This proclamation foreshadows Laila’s own journey of self-discovery and enlightenment just as a gorgeous shot in which Tanvir, sitting on a tree stump below his wife, transforms into a sheep alludes to the brief flashes of magical realism that will creep into The Shepherdess and the Seven Songs from time to time. Such poetic scenes are more frequent as the film proceeds, and enhanced particularly by the cinematography, which features slow, roving camerawork that, as in Terrence Malick and Andrei Tarkovsky’s films, exhibits a reverence for and connection to the landscape and the protagonist’s deep connection to it.
In its final minutes, the film becomes increasingly expressionistic, as Laila symbolically sheds her clothes and wanders from the forest into the rocky landscape of the Himalayas. There’s a remarkable visual play between darkness and light and aural juxtaposition of folkloric music (a song of renunciation) and the crashing sounds of thunder as Laila drapes a snakeskin over her shoulder and contemplates her position in life with a pensive stare into a mirror. It’s a stunningly beautiful and mystical passage laden with sorrow, uncertainty, and the inevitability of change. But it also speaks quite lyrically and evocatively to both Laila’s, and, by extension, her peoples’ enduring determination to find a meaningful way to live in a rapidly changing modern world that’s less and less inclined to ensure their survival.
The Shepherdess and the Seven Songs had its world premiere last month at the Berlin International Film Festival and was slated to screen at the now-delayed New Directors/New Films. For sales information, please contact Pascale Ramonda.
Cast: Shahnawaz Bhat, Sadakkit Bijran, Ranjit Khajuria, Navjot Randhawa, Mohammed Yassen Director: Pushpendra Singh Screenwriter: Pushpendra Singh Running Time: 98 min Rating: NR Year: 2020
Review: Blow the Man Down Is a Sharp and Memorable Nautical Noir
The film never veers into wink-wink self-consciousness that its opening might have suggested.3
Bridget Savage Cole and Danielle Krudy’s Blow the Man Down starts on a literally self-aware note. The opening sequence shows the fishermen of a coastal Maine hamlet not just hard at work netting, spiking, and chopping up their catch, but also singing a rousing rendition of the 19th-century sailors’ song that gives the film its title. Full-throated and haunting, the piece is sung right to the camera as though it were a music video for some Americana band. But even though what follows is shot through with a keen understanding of genre necessities and an impatience for wasting more time on them than is necessary, the film never veers into wink-wink self-consciousness that its opening might have suggested.
When we first meet the ghostly pale Priscilla Connolly (Sophie Lowe) and her anxious and messy sister, Mary Beth (Morgan Saylor), they’ve just buried their mother and are trying to extract themselves from the hole she left them in. While Pris takes the need to keep running the family store and the looming loss of the family home somewhat in stride, Mary Beth is furious. Hating their “shithole” town and eager to leave for college, she goes to a bar to blow off steam following their mother’s wake and makes a poorly considered connection with a scuzzily larcenous-looking guy named Gorski (Ebon Moss-Bachrach). Many drinks, some bad driving, a baggie of cocaine, and one well-aimed harpoon later, Mary Beth has a body on her hands and a situation that suggests calling the police would be a poor idea.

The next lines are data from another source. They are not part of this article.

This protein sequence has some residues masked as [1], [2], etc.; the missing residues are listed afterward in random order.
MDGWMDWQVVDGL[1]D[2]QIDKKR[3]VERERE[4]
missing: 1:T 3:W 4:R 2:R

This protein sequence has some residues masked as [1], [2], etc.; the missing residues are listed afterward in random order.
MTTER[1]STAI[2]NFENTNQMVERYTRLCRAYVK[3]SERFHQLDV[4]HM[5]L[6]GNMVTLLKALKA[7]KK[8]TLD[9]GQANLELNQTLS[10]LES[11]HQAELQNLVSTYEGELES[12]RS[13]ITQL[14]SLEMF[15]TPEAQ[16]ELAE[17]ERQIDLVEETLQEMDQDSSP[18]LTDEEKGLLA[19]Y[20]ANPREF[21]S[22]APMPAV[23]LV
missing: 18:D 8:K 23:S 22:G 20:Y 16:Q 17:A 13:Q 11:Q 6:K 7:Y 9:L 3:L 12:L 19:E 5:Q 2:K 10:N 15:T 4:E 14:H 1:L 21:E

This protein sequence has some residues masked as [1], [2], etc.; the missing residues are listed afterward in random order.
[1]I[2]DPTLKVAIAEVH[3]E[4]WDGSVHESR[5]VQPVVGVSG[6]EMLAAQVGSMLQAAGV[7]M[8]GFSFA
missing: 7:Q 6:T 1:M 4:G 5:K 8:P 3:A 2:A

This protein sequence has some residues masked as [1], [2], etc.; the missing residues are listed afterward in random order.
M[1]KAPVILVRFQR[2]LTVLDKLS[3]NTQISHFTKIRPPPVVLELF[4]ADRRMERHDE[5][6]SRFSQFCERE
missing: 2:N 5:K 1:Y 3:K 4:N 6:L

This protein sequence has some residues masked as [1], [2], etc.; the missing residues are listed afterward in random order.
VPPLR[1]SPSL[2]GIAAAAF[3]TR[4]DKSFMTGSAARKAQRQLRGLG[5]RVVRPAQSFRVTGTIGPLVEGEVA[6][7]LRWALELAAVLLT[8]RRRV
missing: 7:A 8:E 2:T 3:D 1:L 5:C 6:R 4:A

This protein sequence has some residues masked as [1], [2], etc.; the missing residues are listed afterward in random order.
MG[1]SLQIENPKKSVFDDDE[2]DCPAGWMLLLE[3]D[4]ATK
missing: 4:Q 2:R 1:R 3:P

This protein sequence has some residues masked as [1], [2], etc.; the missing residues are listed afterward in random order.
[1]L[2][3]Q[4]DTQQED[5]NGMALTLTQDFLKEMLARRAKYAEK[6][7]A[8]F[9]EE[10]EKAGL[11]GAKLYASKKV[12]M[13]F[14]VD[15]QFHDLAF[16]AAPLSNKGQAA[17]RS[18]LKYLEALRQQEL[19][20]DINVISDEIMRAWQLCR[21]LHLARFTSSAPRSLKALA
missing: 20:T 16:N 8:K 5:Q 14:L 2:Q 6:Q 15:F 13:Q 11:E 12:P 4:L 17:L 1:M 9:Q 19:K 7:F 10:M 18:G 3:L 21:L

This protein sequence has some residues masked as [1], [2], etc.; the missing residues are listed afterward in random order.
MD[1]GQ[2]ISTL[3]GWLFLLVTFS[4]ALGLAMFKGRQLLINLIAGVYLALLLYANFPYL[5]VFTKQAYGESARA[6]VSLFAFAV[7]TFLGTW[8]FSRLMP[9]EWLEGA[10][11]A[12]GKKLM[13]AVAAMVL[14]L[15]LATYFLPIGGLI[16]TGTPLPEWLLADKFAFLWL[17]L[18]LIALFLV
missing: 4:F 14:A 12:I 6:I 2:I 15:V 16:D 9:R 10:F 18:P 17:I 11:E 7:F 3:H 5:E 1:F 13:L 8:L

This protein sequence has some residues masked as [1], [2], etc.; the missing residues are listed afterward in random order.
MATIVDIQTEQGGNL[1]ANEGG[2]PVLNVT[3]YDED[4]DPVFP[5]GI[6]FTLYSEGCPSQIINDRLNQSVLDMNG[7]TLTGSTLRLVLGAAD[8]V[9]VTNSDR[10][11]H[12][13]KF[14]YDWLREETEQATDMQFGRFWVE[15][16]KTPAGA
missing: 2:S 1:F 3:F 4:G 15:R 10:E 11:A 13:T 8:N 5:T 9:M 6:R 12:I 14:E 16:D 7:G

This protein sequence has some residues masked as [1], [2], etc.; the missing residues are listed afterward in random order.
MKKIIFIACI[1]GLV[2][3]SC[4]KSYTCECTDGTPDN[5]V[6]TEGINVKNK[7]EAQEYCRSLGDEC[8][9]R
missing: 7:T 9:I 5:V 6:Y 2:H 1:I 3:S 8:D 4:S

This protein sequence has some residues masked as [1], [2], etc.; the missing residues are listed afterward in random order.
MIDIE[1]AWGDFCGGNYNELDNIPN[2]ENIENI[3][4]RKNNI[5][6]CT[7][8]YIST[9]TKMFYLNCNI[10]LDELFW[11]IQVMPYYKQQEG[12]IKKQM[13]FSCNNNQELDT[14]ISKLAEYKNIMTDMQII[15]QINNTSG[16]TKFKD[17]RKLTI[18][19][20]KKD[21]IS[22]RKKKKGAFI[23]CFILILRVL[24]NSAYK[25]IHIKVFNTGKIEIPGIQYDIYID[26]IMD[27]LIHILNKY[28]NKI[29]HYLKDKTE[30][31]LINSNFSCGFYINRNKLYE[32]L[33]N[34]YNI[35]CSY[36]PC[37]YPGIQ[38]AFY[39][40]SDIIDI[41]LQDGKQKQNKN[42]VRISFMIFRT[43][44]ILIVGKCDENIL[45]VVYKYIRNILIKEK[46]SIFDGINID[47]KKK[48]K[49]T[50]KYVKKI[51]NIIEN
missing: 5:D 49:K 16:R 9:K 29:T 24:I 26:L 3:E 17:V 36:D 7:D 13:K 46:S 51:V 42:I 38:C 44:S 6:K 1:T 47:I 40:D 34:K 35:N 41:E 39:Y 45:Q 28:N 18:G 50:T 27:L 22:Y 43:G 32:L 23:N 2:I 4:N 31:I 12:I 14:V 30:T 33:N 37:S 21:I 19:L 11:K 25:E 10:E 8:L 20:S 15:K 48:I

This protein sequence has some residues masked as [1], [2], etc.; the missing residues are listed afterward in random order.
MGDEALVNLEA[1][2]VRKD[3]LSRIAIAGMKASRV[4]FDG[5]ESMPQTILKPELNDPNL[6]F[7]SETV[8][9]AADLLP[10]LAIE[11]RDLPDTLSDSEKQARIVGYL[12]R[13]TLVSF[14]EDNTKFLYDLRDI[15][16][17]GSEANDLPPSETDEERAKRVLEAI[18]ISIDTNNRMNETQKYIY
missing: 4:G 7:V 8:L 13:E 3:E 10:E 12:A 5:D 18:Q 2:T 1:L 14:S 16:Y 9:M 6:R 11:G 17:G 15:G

Blow the Man Down’s first third or so moves briskly along the well-traveled terrain of the What Do We Do with the Body? genre. Savage Cole and Krudy seed their screenplay with somewhat stock elements, from the sack of cash that causes more problems than it’s worth to the small town rife with hypocrisy to the inexpertly cleaned crime scene with one crucial clue left behind that could send Pris and Mary Beth to prison. But even though some of these narrative beats are highly familiar, the filmmakers handle them with a light touch that keeps things fresh and entertaining until the film throws viewers a neat curveball.
At first, the three tsk-tsking women (June Squibb, Marceline Hugot, and Annette O’Toole) in matching pale Talbots-like outfits who drift through the film appear to be merely a decorative chorus of crones. They’re initially somewhat like the fishermen who come back in from time to time to deliver more bloody-minded sea shanties. But once the women start targeting their disapproval at Enid (Margo Martindale), the apparent proprietor of a cozy old bed and breakfast, the film opens up an entire secret and seamy underbelly to the town that the sisters are about to be pulled right into even if they manage not to be charged with murder.
In between the choral interludes, Blow the Man Down is layered with a discordant and eerie yet also slightly playful soundtrack that enhances both the setting’s chilly isolation and the sisters’ sense of panic and displacement. Overall, the performances are solid, if short of standout, with the great exception of Martindale’s. In her role as the town’s unapologetic scarlet woman, the character actress swings Enid through her scenes, balancing on a cane and fueled by whiskey and a white-hot sense of grievance. “Go back to your casseroles and crochet,” Enid tells the chorus of three old busybodies with a dry and spare tone that pushes the line from petty insult into veiled threat. Without Martindale, Blow the Man Down would be a sharp and tightly constructed nautical noir. With her, it becomes a memorable one.
Cast: Sophie Lowe, Morgan Saylor, Margot Martindale, June Squibb, Marceline Hugot, Annette O’Toole, Gayle Rankin, Will Brittain, Ebon Moss-Bachrach Director: Bridget Savage Cole, Danielle Krudy Screenwriter: Bridget Savage Cole, Danielle Krudy Distributor: Amazon Studios Running Time: 90 min Rating: R Year: 2020